Wednesday, June 18, 2008
After that I thought I'd seen everything. And then I read an article by Michael Kimmelman in yesterday's NY Times, For Blacks in France, Obama’s Rise Is Reason to Rejoice, and to Hope. I thought my head would explode from cognitive dissonance when I came to this:
[Youssoupha, a Congolese rapper] was nursing a Coke recently at Top Kafé, a Lubavitch Tex-Mex restaurant in Créteil, just outside Paris, where he lives. Nearby, two waiters in yarmulkes sat watching Rafael Nadal play tennis on television beneath dusty framed pictures of Las Vegas and Rabbi Menachem M. Schneerson. A clutch of Arab teenagers smoked outside.I read the passage to the Boy Wonder. After bursting out laughing, he proclaimed, "Globalization rules!"
Tuesday, June 17, 2008
I'm crossing my fingers that there will be a good turnout at Sally's bookstore event. Tour media has taken shape nicely in her other cities, but I have had SO much trouble with Denver media.So remember, authors:
Despite (or perhaps because of? I guess a publicist never knows...) repeated and persistent follow-up, nothing has come through. The TV show was initially interested, but ultimately said they were "understaffed" on the days Sally would be in town. The other TV and radio shows I repeatedly reached out to either ignored me or said the book wasn't newsy enough, even though I pointed out all the Colorado-specific news hooks.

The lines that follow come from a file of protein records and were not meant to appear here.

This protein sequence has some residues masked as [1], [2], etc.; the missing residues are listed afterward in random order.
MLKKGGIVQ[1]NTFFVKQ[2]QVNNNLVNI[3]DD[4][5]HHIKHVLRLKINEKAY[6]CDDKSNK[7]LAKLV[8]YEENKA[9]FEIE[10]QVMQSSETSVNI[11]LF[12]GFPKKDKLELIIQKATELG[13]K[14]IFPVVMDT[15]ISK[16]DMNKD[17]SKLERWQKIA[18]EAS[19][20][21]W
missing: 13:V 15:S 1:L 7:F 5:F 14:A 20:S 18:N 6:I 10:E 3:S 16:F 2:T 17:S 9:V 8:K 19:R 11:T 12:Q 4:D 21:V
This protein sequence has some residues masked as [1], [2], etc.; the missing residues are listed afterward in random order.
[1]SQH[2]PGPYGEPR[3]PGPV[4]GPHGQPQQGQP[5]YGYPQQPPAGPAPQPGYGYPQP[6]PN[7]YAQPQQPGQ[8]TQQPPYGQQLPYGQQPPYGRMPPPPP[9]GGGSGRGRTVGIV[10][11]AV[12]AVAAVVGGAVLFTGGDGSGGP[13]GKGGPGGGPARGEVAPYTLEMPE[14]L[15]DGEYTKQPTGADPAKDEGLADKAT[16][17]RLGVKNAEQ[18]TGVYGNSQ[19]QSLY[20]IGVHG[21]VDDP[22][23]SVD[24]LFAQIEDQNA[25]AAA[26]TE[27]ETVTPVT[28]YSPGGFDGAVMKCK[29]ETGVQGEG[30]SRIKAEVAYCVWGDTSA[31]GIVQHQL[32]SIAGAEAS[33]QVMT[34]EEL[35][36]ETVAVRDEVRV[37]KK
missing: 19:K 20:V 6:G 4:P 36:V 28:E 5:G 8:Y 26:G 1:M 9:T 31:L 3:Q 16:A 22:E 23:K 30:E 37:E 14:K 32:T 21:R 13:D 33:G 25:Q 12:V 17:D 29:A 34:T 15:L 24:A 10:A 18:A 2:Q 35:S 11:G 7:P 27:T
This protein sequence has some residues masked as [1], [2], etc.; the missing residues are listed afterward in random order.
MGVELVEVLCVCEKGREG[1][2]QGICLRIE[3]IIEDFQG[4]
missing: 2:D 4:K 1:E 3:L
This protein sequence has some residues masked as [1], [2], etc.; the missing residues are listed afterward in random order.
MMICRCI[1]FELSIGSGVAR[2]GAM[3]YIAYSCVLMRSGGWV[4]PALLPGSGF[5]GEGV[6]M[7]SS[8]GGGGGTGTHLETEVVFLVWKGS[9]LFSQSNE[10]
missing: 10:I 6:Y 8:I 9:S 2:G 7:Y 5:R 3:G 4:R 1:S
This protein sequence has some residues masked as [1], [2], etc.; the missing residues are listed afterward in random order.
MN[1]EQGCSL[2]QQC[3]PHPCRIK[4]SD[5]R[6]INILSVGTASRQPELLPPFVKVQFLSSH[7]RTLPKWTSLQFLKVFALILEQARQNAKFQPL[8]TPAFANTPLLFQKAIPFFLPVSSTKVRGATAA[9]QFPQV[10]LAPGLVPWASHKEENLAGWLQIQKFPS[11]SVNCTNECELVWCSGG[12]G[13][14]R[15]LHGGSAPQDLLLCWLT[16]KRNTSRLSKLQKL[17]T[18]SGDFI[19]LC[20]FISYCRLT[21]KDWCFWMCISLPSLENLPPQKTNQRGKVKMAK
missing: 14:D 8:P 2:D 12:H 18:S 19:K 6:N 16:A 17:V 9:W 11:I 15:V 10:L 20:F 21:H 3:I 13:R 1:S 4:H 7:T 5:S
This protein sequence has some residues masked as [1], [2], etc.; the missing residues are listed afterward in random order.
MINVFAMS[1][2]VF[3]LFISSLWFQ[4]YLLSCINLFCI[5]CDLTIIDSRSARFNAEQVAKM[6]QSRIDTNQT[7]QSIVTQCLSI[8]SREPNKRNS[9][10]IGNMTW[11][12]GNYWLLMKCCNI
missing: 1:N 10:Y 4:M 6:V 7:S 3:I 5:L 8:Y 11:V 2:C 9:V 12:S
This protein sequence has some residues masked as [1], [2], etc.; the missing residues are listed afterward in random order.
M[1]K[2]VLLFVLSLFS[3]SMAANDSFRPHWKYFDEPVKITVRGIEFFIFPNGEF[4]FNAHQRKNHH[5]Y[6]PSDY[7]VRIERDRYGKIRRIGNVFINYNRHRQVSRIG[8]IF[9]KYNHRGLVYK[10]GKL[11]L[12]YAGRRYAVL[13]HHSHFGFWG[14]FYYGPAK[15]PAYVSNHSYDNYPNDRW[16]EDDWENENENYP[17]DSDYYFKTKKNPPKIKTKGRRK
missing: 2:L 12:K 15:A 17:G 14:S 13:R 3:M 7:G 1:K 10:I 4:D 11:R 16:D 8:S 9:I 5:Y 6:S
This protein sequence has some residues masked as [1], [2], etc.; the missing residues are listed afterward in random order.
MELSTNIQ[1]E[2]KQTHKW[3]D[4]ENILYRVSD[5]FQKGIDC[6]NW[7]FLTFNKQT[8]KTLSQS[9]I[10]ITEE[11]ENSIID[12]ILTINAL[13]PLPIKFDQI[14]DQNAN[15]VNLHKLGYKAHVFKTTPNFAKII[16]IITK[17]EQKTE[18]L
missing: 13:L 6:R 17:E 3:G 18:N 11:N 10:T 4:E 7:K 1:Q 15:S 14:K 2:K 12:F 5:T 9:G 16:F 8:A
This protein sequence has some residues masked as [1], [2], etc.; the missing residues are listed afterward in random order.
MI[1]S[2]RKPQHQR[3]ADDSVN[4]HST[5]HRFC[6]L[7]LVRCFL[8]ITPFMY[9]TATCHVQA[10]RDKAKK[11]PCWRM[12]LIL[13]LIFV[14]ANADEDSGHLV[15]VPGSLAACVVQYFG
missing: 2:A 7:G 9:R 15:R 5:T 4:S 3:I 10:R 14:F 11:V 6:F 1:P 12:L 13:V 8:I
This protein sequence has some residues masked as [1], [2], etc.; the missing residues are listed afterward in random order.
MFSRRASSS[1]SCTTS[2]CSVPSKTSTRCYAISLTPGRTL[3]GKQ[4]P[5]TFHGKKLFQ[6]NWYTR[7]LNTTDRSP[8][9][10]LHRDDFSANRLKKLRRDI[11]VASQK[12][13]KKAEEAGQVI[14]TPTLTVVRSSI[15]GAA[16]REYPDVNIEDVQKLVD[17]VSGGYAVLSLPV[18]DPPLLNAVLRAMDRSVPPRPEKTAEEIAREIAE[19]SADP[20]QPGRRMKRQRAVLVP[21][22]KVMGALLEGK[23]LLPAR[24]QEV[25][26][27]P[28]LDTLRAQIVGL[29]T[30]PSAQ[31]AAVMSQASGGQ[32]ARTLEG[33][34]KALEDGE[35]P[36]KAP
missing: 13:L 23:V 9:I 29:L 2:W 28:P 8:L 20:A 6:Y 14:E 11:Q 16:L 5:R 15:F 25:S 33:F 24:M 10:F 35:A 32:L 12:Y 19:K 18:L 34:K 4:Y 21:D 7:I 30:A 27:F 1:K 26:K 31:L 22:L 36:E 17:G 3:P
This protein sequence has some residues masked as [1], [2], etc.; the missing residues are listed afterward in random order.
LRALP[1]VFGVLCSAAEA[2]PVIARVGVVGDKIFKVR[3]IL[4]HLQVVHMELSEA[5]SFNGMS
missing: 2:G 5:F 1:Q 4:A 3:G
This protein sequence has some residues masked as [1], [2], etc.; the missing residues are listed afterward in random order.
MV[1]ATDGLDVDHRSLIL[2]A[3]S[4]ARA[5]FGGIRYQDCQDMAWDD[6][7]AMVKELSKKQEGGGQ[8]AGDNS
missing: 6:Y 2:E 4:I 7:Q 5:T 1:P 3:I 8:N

And the Denver Post and Rocky Mountain News have been utterly and mysteriously silent for the month-and-a-half I've been pitching them on this book. Sigh.
I'm bummed, because I wanted to get Sally topline media coverage in every city she visited, but at least I know I did my darnedest (even if it didn't pay off). I feel like maybe the run-up to the convention in August has the major Denver news outlets focusing strongly on the presidential campaign, at the expense of other stories that might fill their political/cultural coverage slots? Sigh, again.
Just because your publicist didn't get you any media coverage doesn't mean she didn't work her buns off for you.
If the interview is worth your time, it's worth taking seriously. Know the show/publication/venue and be familiar with the interviewer. Know what you want--and DON'T WANT--to say.
Be a pro: be prepared, not frivolous.
I woke up at 4:30 this morning (the longest I'd slept in nearly a week) with the inside of my upper right arm itching furiously beneath the layers of fuzzy wadding and knit wrapping.
I scratched and scratched--carefully, as I didn't want to hit the incision--but there was no relief. So I toddled off in search of gauze pads, etc., then ensconced myself in the bathroom to perform triage.
Xray of my right humerus with plate & screws last year (above) and today (right).